(1) DOPPLER ULTRASOUND - An instrument that uses ultrasound (sound waves at extremely high frequencies) to produce images of the heart and major blood vessels non-invasively (without breaking the skin).
(2) Echocardiogram is a test that uses sound waves to create a moving picture of the heart. The picture is much more detailed than X-ray image and involves no radiation exposure. This test is performed to evaluate the valves and chambers of the heart in a noninvasive manner. The echocardiogram allows doctors to evaluate heart murmurs, check the pumping function of the heart, and evaluate patients who have had heart attacks. It is a very good screening test for heart disease in certain groups of patients.
color Doppler echocardiography - color flow Doppler imaging.
contrast echocardiography - that in which the ultrasonic beam detects tiny bubbles produced by intravascular injection of a liquid or a small amount of carbon dioxide gas.
Doppler echocardiography - a technique for recording the flow of red blood cells through the cardiovascular system by means of Doppler ultrasonography, either continuous wave or pulsed wave.
M-mode echocardiography - that recording the amplitude and rate of motion (M) in real time, yielding a monodimensional (?icepick?) view of the heart.
transesophageal echocardiography - (TEE) the introduction of a transducer attached to a fiberoptic endoscope into the esophagus to provide two-dimensional cardiographic images or Doppler information.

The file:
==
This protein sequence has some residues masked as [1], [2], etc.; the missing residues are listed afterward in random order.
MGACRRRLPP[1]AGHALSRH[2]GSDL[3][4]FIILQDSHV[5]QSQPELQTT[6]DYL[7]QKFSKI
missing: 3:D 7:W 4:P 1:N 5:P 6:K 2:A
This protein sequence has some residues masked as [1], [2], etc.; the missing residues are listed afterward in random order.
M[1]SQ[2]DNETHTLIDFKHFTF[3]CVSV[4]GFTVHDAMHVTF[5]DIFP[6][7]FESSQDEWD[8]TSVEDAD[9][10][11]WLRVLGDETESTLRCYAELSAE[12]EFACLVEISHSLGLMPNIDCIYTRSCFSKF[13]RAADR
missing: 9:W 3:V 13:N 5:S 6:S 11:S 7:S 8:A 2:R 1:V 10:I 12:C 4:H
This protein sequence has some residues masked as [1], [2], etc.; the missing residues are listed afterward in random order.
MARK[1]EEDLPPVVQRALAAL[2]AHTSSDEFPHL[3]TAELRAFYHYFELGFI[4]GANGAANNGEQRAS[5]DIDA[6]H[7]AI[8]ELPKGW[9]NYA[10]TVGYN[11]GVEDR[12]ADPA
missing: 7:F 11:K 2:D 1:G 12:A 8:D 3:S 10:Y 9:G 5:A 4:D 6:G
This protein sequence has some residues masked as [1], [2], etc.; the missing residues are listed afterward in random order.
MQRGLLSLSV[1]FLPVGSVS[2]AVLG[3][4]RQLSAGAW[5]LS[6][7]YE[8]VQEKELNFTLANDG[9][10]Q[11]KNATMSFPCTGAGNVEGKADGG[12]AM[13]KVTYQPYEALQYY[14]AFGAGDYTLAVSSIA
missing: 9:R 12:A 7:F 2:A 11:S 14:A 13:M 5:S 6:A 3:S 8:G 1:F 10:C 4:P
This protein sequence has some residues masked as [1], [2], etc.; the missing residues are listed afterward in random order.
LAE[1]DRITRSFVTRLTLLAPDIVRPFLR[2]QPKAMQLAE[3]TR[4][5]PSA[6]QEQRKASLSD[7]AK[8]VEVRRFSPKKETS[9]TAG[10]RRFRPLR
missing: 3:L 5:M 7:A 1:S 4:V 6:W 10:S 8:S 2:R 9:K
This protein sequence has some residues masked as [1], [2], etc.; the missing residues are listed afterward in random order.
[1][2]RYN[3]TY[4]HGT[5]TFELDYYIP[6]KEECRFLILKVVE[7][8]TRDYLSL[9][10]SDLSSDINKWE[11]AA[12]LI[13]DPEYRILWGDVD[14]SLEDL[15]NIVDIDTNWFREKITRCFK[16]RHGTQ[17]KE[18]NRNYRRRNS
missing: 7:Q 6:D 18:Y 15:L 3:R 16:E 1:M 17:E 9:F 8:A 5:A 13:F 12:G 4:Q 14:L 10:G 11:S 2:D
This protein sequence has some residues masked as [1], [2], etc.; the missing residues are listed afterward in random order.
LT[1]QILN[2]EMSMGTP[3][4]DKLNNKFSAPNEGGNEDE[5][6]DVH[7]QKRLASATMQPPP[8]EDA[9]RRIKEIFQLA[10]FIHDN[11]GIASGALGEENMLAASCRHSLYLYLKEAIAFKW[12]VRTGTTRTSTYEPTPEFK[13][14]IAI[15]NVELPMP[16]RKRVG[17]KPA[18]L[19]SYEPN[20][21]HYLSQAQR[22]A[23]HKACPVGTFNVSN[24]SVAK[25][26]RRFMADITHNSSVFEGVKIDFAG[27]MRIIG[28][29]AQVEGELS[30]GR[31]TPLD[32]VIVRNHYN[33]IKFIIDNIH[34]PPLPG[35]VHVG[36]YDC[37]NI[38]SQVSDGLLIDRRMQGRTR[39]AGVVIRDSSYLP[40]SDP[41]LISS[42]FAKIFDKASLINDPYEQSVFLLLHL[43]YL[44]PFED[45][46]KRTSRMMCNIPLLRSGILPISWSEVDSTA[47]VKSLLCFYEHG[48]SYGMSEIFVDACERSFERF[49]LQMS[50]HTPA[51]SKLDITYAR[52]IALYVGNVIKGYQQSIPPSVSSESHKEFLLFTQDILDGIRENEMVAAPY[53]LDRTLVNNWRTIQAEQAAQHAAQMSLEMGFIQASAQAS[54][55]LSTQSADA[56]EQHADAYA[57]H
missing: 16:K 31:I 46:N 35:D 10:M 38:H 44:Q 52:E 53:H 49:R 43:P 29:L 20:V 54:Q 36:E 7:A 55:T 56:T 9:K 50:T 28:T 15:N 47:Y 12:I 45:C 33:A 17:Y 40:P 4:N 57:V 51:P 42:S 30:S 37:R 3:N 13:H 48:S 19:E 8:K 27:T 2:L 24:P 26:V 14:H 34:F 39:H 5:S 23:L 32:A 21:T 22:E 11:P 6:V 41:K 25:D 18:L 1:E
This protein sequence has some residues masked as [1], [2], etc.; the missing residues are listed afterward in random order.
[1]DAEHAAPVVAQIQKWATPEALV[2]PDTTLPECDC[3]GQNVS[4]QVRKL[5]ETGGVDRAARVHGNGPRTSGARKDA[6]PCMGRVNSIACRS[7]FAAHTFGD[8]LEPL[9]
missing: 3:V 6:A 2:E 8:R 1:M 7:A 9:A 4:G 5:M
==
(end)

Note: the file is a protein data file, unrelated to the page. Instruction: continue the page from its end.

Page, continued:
recording of the position and motion of the heart walls or internal structures of the heart and neighboring tissue by the echo obtained from beams of ultrasonic waves directed through the chest wall. Echocardiography is based on the same principle as the oceanographic technique of depth-sounding; that is, it utilizes ultrasound to delineate anatomical structures by recording on a graph the echoes from the heart structures. It is particularly useful in demonstrating, without danger to the patient, valvular and other structural deformities of the heart which formerly required cardiac catheterization or some other elaborate procedure for accurate diagnosis. See also ultrasonography.